Under 18 U.S.C. sec. 922(a)(2), it is illegal for an immigrant “illegally or unlawfully in the United States” to possess firearms and “knowingly violates” that prohibition. In Rehaif v. United States, an immigrant entered the country on a nonimmigration student visa, but was dismissed for poor grades, making his further residence unlawful. He then went to a firing... Read More >

SCOTUS Opinion: Court Permits Fifth Amendment Takings Claim Without First Seeking Compensation Under State Law

In the prior case of Williamson County Regional Planning Commission v. Hamilton Bank of Johnson City, 473 U.S. 172 (1985), the Court ruled that before a property owner could bring a federal action against a state under the Takings Clause of the Fifth Amendment, the owner had to first seek just compensation under state law in state court... Read More >

SCOTUS Opinion: Court Upholds Sex Offender Registration and Notification Act Against Delegation Challenge

The Sex Offender Registration and Notification Act required all convicted sex offenders to register with the government. For those offenders convicted of a sex offense before the Act was enacted, the Act authorized the Attorney General to “specify the applicability” of the Act’s registration requirements and prescribe rules therefore. The Attorney General issued a rule applying the Act’s requirements... Read More >

SCOTUS Opinion: Court Treats Fabrication Of Evidence Claim As Malicious Prosecution For Statute Of Limitations Purposes

In McDonough v. Smith, a commissioner of a county board of elections in New York was indicted by the district attorney for forging absentee ballots. The district attorney used fabricated evidence to secure a grand jury indictment, and used fabricated testimony at trial. After a mistrial, the commissioner was ultimately acquitted on all charges. Just under three years later,... Read More >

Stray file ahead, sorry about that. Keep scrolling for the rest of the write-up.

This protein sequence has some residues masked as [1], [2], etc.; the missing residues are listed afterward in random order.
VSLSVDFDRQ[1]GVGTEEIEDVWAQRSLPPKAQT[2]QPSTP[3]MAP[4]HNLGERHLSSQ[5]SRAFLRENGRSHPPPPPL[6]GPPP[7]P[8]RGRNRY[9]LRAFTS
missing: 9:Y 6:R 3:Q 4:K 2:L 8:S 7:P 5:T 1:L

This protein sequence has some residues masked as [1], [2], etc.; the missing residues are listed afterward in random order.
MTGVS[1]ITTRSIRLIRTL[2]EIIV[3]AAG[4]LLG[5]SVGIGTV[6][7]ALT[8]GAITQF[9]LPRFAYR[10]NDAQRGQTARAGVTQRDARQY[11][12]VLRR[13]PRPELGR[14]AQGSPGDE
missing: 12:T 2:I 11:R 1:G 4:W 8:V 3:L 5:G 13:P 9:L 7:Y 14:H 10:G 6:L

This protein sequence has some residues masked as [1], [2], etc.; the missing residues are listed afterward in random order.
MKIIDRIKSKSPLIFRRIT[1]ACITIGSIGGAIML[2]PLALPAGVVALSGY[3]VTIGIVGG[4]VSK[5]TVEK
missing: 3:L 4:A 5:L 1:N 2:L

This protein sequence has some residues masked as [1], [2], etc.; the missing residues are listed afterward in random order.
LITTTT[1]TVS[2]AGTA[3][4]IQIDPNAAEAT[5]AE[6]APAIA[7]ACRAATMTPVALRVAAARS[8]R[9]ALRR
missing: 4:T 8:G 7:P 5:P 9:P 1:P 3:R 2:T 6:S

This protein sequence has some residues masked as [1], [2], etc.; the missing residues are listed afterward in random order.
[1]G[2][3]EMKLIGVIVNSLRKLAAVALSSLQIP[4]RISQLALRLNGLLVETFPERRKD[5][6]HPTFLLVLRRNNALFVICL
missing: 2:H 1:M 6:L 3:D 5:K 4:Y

SCOTUS Opinion: Court Permits The Bladensburg Peace Cross To Remain Standing

The Bladensburg Peace Cross was erected in 1925 on public land as a tribute to the lives of 49 soldiers from the local area who died in World War I. Certain atheistic groups filed suit in federal court, arguing that the cross violated the First Amendment’s Establishment Clause. The district court dismissed the case under the tests set forth in... Read More >

SCOTUS Opinion: Virginia’s House of Delegates Lacks Standing To Challenge Redistricting Order

After Virginia redrew its districts following the 2010 census, 11 of those districts were held to be unconstitutionally drawn as being racially gerrymandered. Virginia’s Attorney General, a Democrat, declined to appeal the ruling. However, the Virginia House of Delegates, controlled by the Republicans, chose to appeal that ruling directly to the Supreme Court, arguing that the districts were constitutional. Justice... Read More >

SCOTUS Opinion: Court Retains Dual-Sovereignty Doctrine Exception To Double Jeopardy Rule

Under the Fifth Amendment, defendants may not be indicted for the same crime twice—otherwise known as double jeopardy. However, the Court had, since Heath v. Alabama, 474 U.S. 82 (1985), held that double jeopardy did not occur when the same offense was prosecuted by different sovereigns, thus creating the “dual-sovereignty doctrine.” In Gamble v. United States, Terance Gamble was... Read More >

SCOTUS Opinion: Private Nonprofit Corporation Operating Public Access Channels Not A State Actor Subject To First Amendment